I am a PhD student in Mobile and Networked System Lab supervised by Prof. Tam Vu at the University of Colorado Boulder.
► I obtained my B.S from the University of Science in Ho Chi Minh City.
► I received the M.S degree in Computer Science and Entrepreneurship at the University of Nottingham.
► The following prizes have been awarded to my works: Best Paper Nominee (ACM SenSys 2017), Best Paper Award (ACM MobiCom-S3 2017-2018), 2nd prize (ACM MobiCom'17 App Contest).
Stunning photos I took during my travells.
ACM Transactions on Sensor Networks (TOSN)
Impact factor: 2.313.
ACM MobiCom 2019
(55 out of 290 submissions, acceptance ratio: 18.9%).Best Paper Award 2019
PDF Intro Slides
eBP: A Wearable System For Frequent and Comfortable Blood Pressure Monitoring From User’s EarBest Paper Award 2019
PDF Demo Slides
Frequent blood pressure (BP) assessment is key to the diagnosis and treatment of many severe diseases, such as heart failure, kidney failure, hypertension, and hemodialysis. Current “gold-standard” BP measurement techniques require the complete blockage of blood flow, which causes discomfort and disruption to normal activity when the assessment is done repetitively and frequently. Unfortunately, patients with hypertension or hemodialysis often have to get their BP measured every 15 minutes for a duration of 4-5 hours or more. The discomfort of wearing a cumbersome and limited mobility device a#ects their normal activities. In this work, we propose a device called eBP to measure BP from inside the user’s ear aiming to minimize the measurement’s impact on users’ normal activities while maximizing its comfort level. eBP has 3 key components: (1) a light-based pulse sensor attached on an infatable pipe that goes inside the ear, (2) a digital air pump with a !ne controller, and (3) a BP estimation algorithm. In contrast to existing devices, eBP introduces a novel technique that eliminates the need to block the blood fow inside the ear, which alleviates the user’s discomfort. We prototyped eBP custom hardware and software and evaluated the system through a comparative study on 35 subjects. The study shows that eBP obtains the average error of 1.8 mmHg and -3.1 mmHg and a standard deviation error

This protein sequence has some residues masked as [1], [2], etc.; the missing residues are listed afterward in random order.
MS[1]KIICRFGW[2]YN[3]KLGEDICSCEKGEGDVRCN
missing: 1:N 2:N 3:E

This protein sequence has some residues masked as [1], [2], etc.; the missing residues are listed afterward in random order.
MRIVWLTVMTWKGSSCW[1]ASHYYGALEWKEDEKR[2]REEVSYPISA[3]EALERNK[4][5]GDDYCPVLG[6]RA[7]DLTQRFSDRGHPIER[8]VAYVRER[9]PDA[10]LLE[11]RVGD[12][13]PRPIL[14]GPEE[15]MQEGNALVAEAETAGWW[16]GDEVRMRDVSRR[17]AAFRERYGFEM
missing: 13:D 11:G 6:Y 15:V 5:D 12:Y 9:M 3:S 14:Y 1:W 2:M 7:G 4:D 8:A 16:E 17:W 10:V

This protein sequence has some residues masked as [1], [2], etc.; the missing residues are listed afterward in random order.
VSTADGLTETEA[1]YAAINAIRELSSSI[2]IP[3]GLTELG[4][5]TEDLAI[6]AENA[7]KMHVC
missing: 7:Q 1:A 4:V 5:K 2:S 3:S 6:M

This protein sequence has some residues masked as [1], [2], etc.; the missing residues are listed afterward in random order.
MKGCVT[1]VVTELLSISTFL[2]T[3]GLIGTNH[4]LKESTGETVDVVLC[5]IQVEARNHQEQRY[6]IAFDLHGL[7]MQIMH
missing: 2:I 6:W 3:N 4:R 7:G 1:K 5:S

Pediatric Pulmonology Journal
Impact factor: 3.159.
ACM SenSys 2018
(23 out of 147 submissions, acceptance ratio: 15.6%).Best Paper Runner-Up 2018
CapBand: Battery-free Successive Capacitance Sensing Wristband for Hand Gesture RecognitionBest Paper Runner-Up 2018
We present CapBand, a battery-free hand gesture recognition wearable in the form of a wristband. The key challenges in creating such a system are (1) to sense useful hand gestures at ultra-low power so that the device can be powered by the limited energy harvestable from the surrounding environment and (2) to make the system work reliably without requiring training every time a user puts on the wristband. We present successive capacitance sensing, an ultra-low power sensing technique, to capture small skin deformations due to muscle and tendon movements on the user’s wrist, which corresponds to speci!c groups of wrist muscles representing the gestures being performed. We build a wrist muscles-to-gesture model, based on which we develop a hand gesture classi!cation method using both motion and static features. To eliminate the need for per-usage training, we propose a kernel-based on-wrist localization technique to detect the CapBand’s position on the user’s wrist. We prototype CapBand with a custom-designed capacitance sensor array on two flexible circuits driven by a custom-built electronic board, a heterogeneous material-made, deformable silicone band, and a custom-built energy harvesting and management module. Evaluations on 20 subjects show 95.0% accuracy of gesture recognition when recognizing 15 di#erent hand gestures and 95.3% accuracy of on-wrist localization.